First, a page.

China Desk Newsletter - Norwegian Fisheries Industry
The fishery industry is one of the largest industries in Norway, making up a significant part of the total national export. It is also one of the most profitable industries in Norway. Fish farming has from 2013 to 2016 had an operating margin around 20 to 36 %. China has always been an important market for the Norwegian fishery industry.
Chinese version (PDF)
The Norwegian fishery industry consists of two main branches; deep sea fishing and fish farming. Traditionally there have been regulations and limitations to both national and foreign ownership in companies operating in the fishing industry. However, in 2015 such regulations were lifted for the fish farming industry. There also seems to be some will within the current government to reduce the regulations for the deep sea fishing industry.
Given the more lenient regulations, and the possibility for profit, the Norwegian fishery industry is an interesting sector for overseas investments – both from financial and industrial sponsors.
Fish farming in Norway is a license based industry. The licenses are issued by different authorities. For commercial fish farming there are a limited number of licenses. The reason for this is that such licenses are in great demand, and there is therefore a corresponding need to control the growth of the industry – i.a. due to environmental considerations and with regard to a healthy market.
The process for being granted a commercial fish farming licence is two-levelled. Firstly, the operator must be approved by the Norwegian Fisheries Directorate. Secondly, the operator must be awarded a locality for its operation. The latter is the most comprehensive part of the process and involves both local and centralised authorities and institutions.
Since the number of available commercial licenses is limited, awarding of a locality is subject to competition between different operators.
According to Section 19 of the Norwegian Act on Aquaculture, there are no restrictions on transfer or sale of commercial fish farming licenses. The same applies for a transfer of shares in a company holding a commercial fish farming license. A purchaser of a commercial fish farming license is free to start its operations forthwith, without any additional applications to the government. However the purchaser will be bound by the prerequisites and conditions of the license, e.g. limits on production, area etc. The purchaser will also be bound by any breaches to the license by the seller. As such, upon investing in a fish farming company the purchaser should investigate whether the seller is in compliance with the license.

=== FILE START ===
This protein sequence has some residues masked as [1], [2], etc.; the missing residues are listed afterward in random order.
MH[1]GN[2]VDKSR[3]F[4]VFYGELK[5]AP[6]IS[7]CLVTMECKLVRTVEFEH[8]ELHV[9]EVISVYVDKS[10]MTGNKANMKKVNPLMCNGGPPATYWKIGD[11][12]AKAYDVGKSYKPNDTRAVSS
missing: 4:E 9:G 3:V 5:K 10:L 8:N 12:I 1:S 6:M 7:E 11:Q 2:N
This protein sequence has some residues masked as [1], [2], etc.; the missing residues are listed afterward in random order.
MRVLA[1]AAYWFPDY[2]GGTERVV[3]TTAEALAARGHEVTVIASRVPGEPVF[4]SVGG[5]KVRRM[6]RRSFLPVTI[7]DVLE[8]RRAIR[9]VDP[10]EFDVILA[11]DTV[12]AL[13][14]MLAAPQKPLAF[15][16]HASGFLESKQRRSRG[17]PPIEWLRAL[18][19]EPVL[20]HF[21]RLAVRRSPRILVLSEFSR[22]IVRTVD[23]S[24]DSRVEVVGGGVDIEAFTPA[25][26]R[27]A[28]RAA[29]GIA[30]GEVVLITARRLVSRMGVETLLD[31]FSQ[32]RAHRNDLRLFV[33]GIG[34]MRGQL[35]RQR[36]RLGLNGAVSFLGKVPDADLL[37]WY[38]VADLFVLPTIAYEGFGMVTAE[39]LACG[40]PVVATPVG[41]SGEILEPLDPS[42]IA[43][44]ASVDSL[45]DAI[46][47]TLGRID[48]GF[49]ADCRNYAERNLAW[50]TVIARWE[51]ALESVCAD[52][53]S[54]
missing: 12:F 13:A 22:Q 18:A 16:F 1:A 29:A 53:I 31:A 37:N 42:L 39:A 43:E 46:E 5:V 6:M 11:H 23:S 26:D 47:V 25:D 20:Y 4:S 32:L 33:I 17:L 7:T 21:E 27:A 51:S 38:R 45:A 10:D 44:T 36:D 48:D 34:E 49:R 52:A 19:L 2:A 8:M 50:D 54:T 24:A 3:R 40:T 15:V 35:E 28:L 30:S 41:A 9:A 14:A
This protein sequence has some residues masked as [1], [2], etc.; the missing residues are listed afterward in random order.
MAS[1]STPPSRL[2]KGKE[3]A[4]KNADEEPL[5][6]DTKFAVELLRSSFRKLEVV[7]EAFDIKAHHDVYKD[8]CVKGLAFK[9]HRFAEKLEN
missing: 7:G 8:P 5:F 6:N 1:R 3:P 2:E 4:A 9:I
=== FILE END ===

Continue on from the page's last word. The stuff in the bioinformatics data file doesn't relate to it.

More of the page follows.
Deep sea fishing
In Norway commercial deep sea fishing is subject to rather strict restrictions both with regard to fishing quotas and ownership of the ships (and ship owning companies).
Commercial deep sea fishing is subject to a license issued by the Norwegian government. The license is personal and thus cannot be sold or transferred to another entity than the holder.
According to the Norwegian Act on participation on commercial deep sea fishing (Norwegian: deltakerloven) licenses are only issued to Norwegian citizens and companies. Companies are considered Norwegian when Norwegian citizens own 60 per cent of the shares or more, and hold 60 % of the votes in the general assembly.
Upon a transfer or sale of shares in a company that holds a commercial deep sea fishing license, the parties must apply the Norwegian Directorate of Fisheries for approval of the transaction.
As is apparent from the above, the deep sea fishing industry is significantly more restricted for foreign investments than the fish farming industry. However, there currently seems to be some will within the sitting government to review the restrictions in order to make the fishery industry more competitive. Thus far, such indications have only met the political level. However, it is an interesting development.
Schjødt law firm has broad experience from assisting clients with application for and transfer of commercial fish farming licenses and shares in such companies. We also regularly assist clients in negotiating contracts for purchase of production equipment, construction of buildings etc. Schjødt also holds expertise in contracts relating to construction and purchase of fishing vessels. Schjødt's expertise covers all regulatory issues related to the fishing industry and fish farming industry in Norway. Our experts are frequently in contact with the Norwegian Directorate of Fisheries. Schjødt is also co-organiser of NASF Aquaculture Risk, Insurance & Legal workshop under the North Atlantic Seafood Forum – the world's largest seafood business conference to be held in March 2018 (http://www.nor-seafood.com).